Institutionalism in international relations holds that the international system is not—in practice—anarchic, but that it has an implicit or explicit structure which determines how states will act within the system.

Institutions are rules that determine the decision-making process. In the international arena, institution has been used interchangeably with 'regime', which has been defined by Krasner as a set of explicit or implicit "principles, norms, rules, and decision-making procedures around which actors expectations converge in a given issue-area."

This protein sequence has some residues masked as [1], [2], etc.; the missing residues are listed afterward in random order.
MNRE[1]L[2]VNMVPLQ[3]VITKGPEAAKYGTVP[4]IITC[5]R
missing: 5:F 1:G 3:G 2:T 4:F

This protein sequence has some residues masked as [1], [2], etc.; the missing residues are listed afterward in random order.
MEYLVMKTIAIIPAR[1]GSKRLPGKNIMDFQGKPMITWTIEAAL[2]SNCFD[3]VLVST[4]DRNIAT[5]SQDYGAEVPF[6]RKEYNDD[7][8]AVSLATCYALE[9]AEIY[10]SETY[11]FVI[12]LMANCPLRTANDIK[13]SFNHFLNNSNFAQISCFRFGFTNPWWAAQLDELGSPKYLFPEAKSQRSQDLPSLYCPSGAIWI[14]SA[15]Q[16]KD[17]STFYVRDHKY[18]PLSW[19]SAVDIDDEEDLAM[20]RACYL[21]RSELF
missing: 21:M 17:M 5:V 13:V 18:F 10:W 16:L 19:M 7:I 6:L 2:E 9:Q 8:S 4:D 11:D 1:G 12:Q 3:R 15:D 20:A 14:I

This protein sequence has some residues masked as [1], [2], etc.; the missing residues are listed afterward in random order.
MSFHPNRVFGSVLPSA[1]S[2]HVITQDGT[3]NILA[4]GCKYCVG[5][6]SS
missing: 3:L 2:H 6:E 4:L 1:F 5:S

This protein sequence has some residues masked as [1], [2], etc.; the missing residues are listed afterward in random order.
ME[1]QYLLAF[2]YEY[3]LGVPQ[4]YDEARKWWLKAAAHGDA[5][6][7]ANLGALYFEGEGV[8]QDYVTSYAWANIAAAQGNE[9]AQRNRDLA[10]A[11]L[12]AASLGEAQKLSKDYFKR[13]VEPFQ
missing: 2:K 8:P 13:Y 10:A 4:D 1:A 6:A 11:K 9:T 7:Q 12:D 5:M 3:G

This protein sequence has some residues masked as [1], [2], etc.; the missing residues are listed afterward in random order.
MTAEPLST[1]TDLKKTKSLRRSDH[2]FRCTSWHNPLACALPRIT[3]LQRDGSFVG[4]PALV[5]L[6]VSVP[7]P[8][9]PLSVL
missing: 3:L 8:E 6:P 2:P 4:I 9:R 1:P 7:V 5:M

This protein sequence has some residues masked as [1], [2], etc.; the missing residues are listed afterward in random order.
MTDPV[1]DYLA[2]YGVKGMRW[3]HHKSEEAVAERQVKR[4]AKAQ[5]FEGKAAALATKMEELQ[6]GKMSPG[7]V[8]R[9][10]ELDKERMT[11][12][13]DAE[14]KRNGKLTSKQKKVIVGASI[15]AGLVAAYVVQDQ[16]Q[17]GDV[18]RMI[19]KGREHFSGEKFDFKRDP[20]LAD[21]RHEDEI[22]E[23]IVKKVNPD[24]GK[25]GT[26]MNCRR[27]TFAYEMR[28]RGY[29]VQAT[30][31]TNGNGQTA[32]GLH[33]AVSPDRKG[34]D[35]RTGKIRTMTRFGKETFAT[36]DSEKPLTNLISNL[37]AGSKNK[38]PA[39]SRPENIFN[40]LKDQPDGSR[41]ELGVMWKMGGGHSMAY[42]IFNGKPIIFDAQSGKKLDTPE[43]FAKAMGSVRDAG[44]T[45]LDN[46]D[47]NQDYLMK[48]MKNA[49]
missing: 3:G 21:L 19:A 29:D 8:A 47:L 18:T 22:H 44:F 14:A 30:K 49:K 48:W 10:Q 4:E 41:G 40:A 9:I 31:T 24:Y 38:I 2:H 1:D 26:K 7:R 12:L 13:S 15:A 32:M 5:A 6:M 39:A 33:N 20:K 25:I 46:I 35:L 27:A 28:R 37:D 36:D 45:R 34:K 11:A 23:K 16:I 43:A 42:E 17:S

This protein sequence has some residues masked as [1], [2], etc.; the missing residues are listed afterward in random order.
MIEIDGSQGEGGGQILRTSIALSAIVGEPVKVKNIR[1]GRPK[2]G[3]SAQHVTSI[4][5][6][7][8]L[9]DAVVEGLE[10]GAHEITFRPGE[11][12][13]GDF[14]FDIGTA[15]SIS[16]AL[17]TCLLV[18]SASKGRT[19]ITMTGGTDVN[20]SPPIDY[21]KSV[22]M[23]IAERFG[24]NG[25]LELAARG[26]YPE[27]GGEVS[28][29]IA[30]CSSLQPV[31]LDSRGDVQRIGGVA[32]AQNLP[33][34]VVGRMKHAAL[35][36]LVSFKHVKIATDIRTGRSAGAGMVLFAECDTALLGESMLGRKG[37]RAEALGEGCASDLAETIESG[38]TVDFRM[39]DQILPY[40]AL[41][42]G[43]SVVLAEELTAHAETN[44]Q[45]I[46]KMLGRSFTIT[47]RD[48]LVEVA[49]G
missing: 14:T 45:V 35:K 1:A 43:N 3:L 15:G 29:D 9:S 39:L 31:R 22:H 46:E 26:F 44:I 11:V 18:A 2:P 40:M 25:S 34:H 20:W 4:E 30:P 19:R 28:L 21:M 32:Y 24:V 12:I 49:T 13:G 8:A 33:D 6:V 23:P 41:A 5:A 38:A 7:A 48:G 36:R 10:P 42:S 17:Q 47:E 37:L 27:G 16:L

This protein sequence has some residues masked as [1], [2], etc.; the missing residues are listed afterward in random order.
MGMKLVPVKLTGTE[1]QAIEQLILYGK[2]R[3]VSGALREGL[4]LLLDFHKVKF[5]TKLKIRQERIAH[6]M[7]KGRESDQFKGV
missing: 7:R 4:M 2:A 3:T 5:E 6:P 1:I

Institutionalist scholars hold a wide array of beliefs stemming from the central proposition that institutions "matter" in answering the question "what explains a particular outcome?". There are four reasons for this:

  • They structure choices

  • They provide incentives

  • They distribute power

  • They define identities and roles

This article is licensed under the GNU Free Documentation License. It uses material from the Wikipedia article "Institutionalism in international relations".




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